Yesterday, we bore witness to one of the greatest sporting events in the history of the modern age. A clash of titans, as it were…the New York Giants slugged it out against the New England Patriots and emerged to come out victorious in what is now being called the most-watched television program in US history and also the highest-rated Super Bowl in 26 years! Congratulations to the New York Giants!
But while we remember the game, let’s not forget all the other news that are happening around the Internet simultaneously as the big game. Not only was this the first time the Super Bowl was livestreamed on the Internet to mobile and tablet devices (leading to more viewership, I’m sure), there seemed to be a greater play on social media by not only the NFL and the NBC Network, but also advertisers too. Twitter reported today that the service set a record for the most tweets sent per second (TPS): 12,233 tweets! That’s an amazing amount since in 2008 during the Super Bowl, it was 27 TPS, and in 2011, it was 4,064 TPS. Of course, this massive record of tweets per second occurred during the last three minutes which is when Twitter says an average of 10,000 TPS were sent. But what does this all translate into? Well during the Super Bowl, there were 13.7 million related tweets sent out during the five hour game. These numbers are absolutely staggering!
And what about the other part of the game? The so-called “Brand Bowl”? Well some of them did very well in terms of the conversation, but it’s a bit of a mixed reaction. First, let’s see which of the brands succeeded in getting the most comments:
In Advertising Age this morning, Bluefin Labs analyzed data of all the television commercials to see which one of them earned a spot in the top 10 highest rated spots with the most response. It should be noted that Bluefin only reviewed content pushed on two major networks: Twitter and Facebook. I wonder how these would be changed with Google+ or on social sporting networks like on OnShare?
Regardless, each ad was tracked for 45-minutes after it began to air and what’s surprising is that one of the first commercials to air during the game was the David Beckham H&M underwear commercial and received 108,914 comments – a sign that the first is the best? Either that, or sex sells…
Not surprising, Chrysler’s hit ad featuring Dirty Harry himself, actor/director Clint Eastwood in “It’s Halftime in America” was a rousing success with over 95,000 comments and came in second. It was definitely one of the big winners of the evening and people are STILL talking about it today! But nowhere on this list was the GoDaddy commercial – perhaps a sign that after years of the racy ads, the public is getting tired about ripping on them and decided there’s much more worthy commercials to talk about?
Perhaps the biggest stumble in the “Brand Bowl” this year was the use of the hashtag in commercials. In light of the McDonald’s hashtag debacle, it might not have seemed good to throw out a hashtag unless you were 100% sure that your commercial would ellicit the response you were hoping for. Some had a pretty good chance at positive reactions, like the Audi vampire commercial (#solongvampires) and the Bud Light Platinum (#MakeItPlatinum), but then there were others like GE’s commercial with the hashtag #whatworks — a friend of mine said that he would tweet out “#whatworks not this commercial”. Hashtags were genuinely a gamble for advertisers in an attempt to get into the social scene.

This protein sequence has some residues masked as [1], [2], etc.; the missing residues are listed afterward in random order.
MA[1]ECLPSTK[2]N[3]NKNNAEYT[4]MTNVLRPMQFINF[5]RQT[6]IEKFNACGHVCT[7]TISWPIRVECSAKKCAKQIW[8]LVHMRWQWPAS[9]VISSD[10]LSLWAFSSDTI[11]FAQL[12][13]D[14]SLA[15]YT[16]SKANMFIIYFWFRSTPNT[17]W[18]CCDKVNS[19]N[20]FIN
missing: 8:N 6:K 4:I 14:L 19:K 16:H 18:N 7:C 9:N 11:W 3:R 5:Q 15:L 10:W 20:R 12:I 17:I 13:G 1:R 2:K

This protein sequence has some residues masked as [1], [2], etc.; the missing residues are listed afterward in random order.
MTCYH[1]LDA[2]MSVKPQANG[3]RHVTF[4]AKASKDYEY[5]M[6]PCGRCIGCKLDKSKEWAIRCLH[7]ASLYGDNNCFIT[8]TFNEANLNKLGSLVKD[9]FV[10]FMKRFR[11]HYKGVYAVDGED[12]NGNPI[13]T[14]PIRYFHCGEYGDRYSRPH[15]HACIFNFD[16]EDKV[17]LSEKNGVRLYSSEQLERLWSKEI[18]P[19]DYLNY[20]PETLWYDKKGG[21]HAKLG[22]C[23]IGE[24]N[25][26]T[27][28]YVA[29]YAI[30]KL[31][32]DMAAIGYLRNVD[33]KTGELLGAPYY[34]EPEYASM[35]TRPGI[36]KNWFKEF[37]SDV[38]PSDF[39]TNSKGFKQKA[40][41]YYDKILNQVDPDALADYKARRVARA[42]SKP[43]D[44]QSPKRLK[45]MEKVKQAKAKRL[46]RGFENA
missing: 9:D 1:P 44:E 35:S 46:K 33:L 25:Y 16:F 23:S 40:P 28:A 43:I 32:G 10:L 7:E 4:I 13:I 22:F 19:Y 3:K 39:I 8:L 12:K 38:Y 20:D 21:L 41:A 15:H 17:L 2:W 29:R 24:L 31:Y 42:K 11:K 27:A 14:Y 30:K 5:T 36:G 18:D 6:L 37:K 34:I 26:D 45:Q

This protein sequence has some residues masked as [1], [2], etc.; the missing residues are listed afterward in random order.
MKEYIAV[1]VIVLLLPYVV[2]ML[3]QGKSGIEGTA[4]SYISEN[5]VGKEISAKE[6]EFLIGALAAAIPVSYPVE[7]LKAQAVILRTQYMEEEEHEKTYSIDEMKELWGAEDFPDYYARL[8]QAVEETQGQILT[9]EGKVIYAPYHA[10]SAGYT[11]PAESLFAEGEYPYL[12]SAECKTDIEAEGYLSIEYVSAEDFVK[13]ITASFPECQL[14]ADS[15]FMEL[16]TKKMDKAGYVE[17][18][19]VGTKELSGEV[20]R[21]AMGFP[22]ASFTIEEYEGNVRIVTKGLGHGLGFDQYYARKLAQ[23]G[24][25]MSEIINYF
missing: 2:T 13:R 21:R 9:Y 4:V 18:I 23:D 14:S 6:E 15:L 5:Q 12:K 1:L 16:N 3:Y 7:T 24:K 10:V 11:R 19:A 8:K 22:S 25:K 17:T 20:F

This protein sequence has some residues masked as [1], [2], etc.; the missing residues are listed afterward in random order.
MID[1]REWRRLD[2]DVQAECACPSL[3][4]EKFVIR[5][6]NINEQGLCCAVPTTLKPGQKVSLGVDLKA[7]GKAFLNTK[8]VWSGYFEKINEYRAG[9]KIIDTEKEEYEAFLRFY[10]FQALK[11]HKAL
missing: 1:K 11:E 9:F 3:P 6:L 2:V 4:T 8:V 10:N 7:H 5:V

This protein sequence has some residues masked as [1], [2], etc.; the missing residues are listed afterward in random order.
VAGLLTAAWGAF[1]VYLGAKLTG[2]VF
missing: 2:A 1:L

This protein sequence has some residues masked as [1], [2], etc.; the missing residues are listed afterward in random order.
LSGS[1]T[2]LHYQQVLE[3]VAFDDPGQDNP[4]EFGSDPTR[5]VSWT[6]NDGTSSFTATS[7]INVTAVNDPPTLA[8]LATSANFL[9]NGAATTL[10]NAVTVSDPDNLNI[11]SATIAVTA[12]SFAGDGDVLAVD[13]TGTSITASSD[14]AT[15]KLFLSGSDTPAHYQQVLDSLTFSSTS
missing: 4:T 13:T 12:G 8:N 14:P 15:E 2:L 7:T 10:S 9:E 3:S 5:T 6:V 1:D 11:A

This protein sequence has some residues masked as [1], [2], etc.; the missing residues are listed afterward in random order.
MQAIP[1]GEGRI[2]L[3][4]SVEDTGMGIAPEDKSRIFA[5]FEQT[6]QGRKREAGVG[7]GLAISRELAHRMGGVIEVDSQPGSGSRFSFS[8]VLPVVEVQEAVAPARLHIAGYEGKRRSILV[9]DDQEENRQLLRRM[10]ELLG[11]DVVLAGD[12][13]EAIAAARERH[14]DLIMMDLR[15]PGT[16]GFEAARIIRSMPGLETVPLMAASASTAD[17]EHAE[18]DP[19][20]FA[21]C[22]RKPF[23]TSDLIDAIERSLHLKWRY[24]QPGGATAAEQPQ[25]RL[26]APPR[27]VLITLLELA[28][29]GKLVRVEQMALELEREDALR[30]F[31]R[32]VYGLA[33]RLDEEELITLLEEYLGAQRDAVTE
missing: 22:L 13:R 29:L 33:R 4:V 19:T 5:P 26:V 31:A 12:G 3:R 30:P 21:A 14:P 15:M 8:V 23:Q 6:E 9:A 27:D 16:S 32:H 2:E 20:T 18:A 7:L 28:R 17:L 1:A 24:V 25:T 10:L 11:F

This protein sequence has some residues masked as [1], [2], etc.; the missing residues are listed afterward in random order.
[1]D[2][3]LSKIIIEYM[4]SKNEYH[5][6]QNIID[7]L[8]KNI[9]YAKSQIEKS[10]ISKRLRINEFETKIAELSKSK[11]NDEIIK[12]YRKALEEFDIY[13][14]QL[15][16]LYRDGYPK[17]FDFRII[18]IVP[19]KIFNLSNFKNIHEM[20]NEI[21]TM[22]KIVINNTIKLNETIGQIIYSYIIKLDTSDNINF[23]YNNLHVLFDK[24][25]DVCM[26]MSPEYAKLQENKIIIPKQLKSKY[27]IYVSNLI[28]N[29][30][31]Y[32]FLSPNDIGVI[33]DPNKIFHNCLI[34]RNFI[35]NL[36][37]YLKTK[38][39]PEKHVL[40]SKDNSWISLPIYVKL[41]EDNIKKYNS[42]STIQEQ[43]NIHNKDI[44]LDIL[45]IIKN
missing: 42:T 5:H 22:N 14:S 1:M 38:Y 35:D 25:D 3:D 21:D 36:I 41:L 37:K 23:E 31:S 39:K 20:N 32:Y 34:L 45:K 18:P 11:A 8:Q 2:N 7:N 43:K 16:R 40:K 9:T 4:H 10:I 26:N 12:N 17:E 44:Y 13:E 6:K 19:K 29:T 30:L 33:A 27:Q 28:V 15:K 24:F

But did advertisers really embrace the role of social media this Super Bowl? According to the Altimeter Group’s Jeremiah Owyang and Brian Solis, maybe not and they’ve discovered five interesting trends out of the 87 advertisements:
- Brands heavily invested in promoting their traditional websites
- Many did not promote a call-to-action
- Only a sixth of ads explicitly promoted social media
- Hashtag marketing emerged to stimulate continual engagement
- Cutting edge marketers teased with new marketing tactics, including Shazam
So while I think that the hashtag attempt on commercials was a fumble, it’s a trend of the Super Bowl nevertheless. But is anyone still surprised at any of these trends? The website is here to stay and advertisers will continue to push people to them just like they asked them to call their 800 numbers for several decades. There are a few risky marketers who will ask people to tweet at them using the hashtag, but if anything, the Super Bowl is showing us that advertisers are starting to be a slightly bit more innovative in how they reach people, especially on television. Just take a look at this breakdown from the Altimeter Group:
Maybe the 32% of brands during the Super Bowl were airing ads more as brand promotion, but the question is why aren’t you giving your customers something more to take away from it? Even those commercials that asked viewers to use Shazam were giving them a song that would forever be associated with their commercial (lasting branding) and also invited them to rate their commercial (feedback), but by not doing anything like that leaves much to be desired.
So I leave you with this fascinating tip from the Altimeter Group report: promoting traditional websites still king with brands while social integration is “nascent”. Yes, that’s right…brands seem to be gun-shy at using social media to help converse with their customers and the viewers. If anything, the most successful commercials from last night will become viral and people will be talking about it. But will the brands actually be listening?
Photo Credit: Football field by Juggernautco/Flickr